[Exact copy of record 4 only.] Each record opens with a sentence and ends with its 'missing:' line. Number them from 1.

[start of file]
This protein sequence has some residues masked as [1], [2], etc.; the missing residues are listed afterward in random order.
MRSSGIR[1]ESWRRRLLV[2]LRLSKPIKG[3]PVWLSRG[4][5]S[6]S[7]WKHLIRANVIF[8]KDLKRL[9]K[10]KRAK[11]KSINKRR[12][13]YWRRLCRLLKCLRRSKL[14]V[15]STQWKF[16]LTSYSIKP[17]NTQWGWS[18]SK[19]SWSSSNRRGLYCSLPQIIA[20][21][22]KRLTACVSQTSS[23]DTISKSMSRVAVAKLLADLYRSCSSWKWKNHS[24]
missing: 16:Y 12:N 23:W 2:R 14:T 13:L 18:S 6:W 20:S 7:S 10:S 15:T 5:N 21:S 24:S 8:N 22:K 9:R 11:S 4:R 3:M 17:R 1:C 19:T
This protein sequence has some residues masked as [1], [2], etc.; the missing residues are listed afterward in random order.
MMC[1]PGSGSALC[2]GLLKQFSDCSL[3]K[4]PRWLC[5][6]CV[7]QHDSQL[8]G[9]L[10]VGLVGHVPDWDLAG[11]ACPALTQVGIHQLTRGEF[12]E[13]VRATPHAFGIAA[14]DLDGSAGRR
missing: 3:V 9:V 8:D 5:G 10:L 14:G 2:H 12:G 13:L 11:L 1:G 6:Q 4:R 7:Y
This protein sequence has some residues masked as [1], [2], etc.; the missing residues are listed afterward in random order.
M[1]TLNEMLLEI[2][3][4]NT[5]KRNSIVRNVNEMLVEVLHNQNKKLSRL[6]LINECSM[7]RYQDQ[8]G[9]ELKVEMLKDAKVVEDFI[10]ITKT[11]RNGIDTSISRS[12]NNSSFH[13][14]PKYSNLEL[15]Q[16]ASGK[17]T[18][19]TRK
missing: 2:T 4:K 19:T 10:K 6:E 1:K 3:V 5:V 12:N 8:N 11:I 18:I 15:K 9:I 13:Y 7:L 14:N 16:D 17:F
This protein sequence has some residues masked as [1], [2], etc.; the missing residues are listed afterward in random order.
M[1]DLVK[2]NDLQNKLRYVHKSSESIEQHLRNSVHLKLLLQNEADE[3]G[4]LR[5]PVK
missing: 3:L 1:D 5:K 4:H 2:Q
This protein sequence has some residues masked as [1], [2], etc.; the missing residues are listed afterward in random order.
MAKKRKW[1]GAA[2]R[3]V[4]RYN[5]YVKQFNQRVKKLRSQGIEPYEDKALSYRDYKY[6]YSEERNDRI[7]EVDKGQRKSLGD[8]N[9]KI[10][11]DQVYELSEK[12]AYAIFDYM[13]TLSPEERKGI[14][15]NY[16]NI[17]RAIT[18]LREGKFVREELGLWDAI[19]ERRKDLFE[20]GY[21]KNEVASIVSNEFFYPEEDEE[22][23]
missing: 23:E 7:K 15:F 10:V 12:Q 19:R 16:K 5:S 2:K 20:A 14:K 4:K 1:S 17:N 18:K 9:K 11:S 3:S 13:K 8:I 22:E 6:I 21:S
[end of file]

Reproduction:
This protein sequence has some residues masked as [1], [2], etc.; the missing residues are listed afterward in random order.
M[1]DLVK[2]NDLQNKLRYVHKSSESIEQHLRNSVHLKLLLQNEADE[3]G[4]LR[5]PVK
missing: 3:L 1:D 5:K 4:H 2:Q